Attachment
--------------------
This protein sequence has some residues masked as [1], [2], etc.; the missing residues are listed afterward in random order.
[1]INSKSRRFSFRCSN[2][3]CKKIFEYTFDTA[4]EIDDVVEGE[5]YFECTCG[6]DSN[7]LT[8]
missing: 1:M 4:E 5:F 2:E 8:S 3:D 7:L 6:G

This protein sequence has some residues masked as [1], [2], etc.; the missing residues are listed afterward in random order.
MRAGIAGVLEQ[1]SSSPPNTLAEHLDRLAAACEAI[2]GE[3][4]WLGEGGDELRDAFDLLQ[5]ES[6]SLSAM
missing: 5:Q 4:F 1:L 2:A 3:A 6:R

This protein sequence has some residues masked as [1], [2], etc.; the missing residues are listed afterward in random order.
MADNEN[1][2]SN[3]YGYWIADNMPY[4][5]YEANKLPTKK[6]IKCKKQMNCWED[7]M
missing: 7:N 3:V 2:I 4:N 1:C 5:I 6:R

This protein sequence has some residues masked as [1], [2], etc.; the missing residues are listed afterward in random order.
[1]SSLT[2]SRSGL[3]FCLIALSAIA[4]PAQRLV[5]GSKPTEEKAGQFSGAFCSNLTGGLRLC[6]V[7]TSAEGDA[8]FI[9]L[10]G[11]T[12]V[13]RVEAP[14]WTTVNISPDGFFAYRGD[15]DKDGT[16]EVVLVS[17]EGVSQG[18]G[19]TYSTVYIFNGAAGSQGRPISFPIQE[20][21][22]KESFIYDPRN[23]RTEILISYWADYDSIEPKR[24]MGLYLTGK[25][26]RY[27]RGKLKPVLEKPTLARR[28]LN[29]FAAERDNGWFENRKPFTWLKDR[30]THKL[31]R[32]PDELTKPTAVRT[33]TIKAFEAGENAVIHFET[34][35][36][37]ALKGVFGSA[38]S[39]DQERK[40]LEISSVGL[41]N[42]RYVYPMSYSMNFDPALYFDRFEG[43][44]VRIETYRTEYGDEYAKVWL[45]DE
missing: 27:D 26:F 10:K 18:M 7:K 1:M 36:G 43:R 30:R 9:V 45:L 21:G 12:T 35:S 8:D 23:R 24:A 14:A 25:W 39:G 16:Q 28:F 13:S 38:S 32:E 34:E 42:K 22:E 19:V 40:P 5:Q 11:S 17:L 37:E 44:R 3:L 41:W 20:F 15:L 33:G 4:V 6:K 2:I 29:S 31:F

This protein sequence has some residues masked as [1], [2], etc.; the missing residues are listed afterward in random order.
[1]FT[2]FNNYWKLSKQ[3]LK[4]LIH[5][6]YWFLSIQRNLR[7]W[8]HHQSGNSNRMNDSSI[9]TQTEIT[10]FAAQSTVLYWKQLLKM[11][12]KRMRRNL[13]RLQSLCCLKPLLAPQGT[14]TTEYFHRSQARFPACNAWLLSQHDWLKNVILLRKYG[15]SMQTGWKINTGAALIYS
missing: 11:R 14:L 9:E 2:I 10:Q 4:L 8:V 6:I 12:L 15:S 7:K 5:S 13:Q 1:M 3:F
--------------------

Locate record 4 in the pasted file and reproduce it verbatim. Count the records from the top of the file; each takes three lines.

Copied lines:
This protein sequence has some residues masked as [1], [2], etc.; the missing residues are listed afterward in random order.
[1]SSLT[2]SRSGL[3]FCLIALSAIA[4]PAQRLV[5]GSKPTEEKAGQFSGAFCSNLTGGLRLC[6]V[7]TSAEGDA[8]FI[9]L[10]G[11]T[12]V[13]RVEAP[14]WTTVNISPDGFFAYRGD[15]DKDGT[16]EVVLVS[17]EGVSQG[18]G[19]TYSTVYIFNGAAGSQGRPISFPIQE[20][21][22]KESFIYDPRN[23]RTEILISYWADYDSIEPKR[24]MGLYLTGK[25][26]RY[27]RGKLKPVLEKPTLARR[28]LN[29]FAAERDNGWFENRKPFTWLKDR[30]THKL[31]R[32]PDELTKPTAVRT[33]TIKAFEAGENAVIHFET[34][35][36][37]ALKGVFGSA[38]S[39]DQERK[40]LEISSVGL[41]N[42]RYVYPMSYSMNFDPALYFDRFEG[43][44]VRIETYRTEYGDEYAKVWL[45]DE
missing: 27:D 26:F 10:K 18:M 7:K 1:M 36:G 43:R 30:R 9:V 45:L 21:G 12:T 35:S 8:D 23:R 24:A 14:A 25:W 39:G 16:Q 28:F 13:S 38:S 32:E 34:E 42:K 22:E 19:V 40:P 5:Q 11:S 17:L 37:E 44:R 3:L 41:W 20:F 15:L 33:G 4:V 6:K 2:I 29:S 31:F